What are some key trends around employee morale and the resulting impact on patient care?
It is well-known that the morale of healthcare professionals, particularly nurses, was trending down even before the COVID-19 crisis. Nurses and other clinical staff feel underpaid, undervalued, and overworked, resulting in significant challenges for the recruitment and retention of qualified staff.
Staff burnout is a major obstacle to effective patient care, so managing staff morale and well-being is perhaps the most critical healthcare challenge today.
There are multiple reasons for this, including structural causes that were in place even before COVID-19:
- Falling reimbursements and lower margins for healthcare institutions, creating a need to reduce labor costs and increase productivity
- Falling regulatory barriers with less job security and more job flexibility
- A shift to more ambulatory and virtual settings, with more high acuity patients in hospitals
How has the COVID-19 pandemic affected these trends?
Under the current crisis, each of the underlying factors above is only getting worse. With lost revenue from elective procedures, the financial performance of even the strongest systems is declining. Many healthcare professionals have been furloughed or are working less, while others are working extremely long hours at great personal risk. Regulators are forced to reduce requirements, for example, by removing state-by-state licensing requirements so professionals can work where they are needed with minimal red tape. Also, the trend towards virtual visits has potentially reached a point of no return, with rapid growth and acceptance by both patients and providers.
The most significant change we are seeing is the realization among healthcare systems that they can be far more flexible in their use of staff than ever before. Handled correctly, this can be a boon for staff morale, while a mishandling can exacerbate nurse burnout.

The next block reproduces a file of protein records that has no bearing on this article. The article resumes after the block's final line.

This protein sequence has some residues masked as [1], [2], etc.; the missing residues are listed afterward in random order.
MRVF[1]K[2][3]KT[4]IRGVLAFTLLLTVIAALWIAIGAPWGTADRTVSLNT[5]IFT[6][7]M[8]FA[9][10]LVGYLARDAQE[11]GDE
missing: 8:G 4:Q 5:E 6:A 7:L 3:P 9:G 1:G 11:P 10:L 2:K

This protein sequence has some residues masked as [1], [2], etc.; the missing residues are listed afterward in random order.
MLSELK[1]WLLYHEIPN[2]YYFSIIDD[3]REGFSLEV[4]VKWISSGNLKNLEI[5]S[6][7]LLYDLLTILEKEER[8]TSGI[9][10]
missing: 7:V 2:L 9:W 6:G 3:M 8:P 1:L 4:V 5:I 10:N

How can outsourcing help address employee morale and patient care challenges? Outsourcing by itself can’t solve all of these problems, but it can help. In particular, outsourcing can provide critical and flexible staffing solutions in key areas that are struggling while addressing the increasing demand of qualified healthcare professionals to work in a safe, flexible manner in the new gig economy.
Already, leading provider systems are seeing this crisis as an opportunity to innovate and address longstanding structural problems. Some of our clients are moving to an on-demand model of workforce engagement, using technology to better optimize their internal staff and flexibly outsource supplemental staff when needed. We have seen that this positively impacts both employees and patients as healthcare professionals are empowered to provide patient care where they are most needed in a flexible, efficient manner. With this comes significant growth in on-demand technology that enables systems to deploy this new staffing model.
What outsourcing tools should organizations explore?
Organizations need to evaluate their staffing needs and identify areas where they need a flexible and cost-effective staffing solution, especially as volumes remain unpredictable during the pandemic. In our experience, a simple outsourcing solution is not enough: organizations will need to keep internal staff and create a flexible, technology-enabled model that allows them to centrally deploy internal employees and float pool resources as well as call upon external resources as needed. As an example, we are currently working with a leading regional system in the Midwest that is actively planning for a post-COVID-19 demand-based, flexible staffing model using the CareRev platform. After having spent the past few decades staffing for 95% patient census, they are now planning for a 50% census, with the rest being staffed on-demand using CareRev.
Without a cloud-based solution like CareRev, such changes would not be possible. By leveraging on-demand technology and adopting an innovation mindset, going back to the old way of doing business is no longer an option.
You can also find this article on modernhealthcare.com.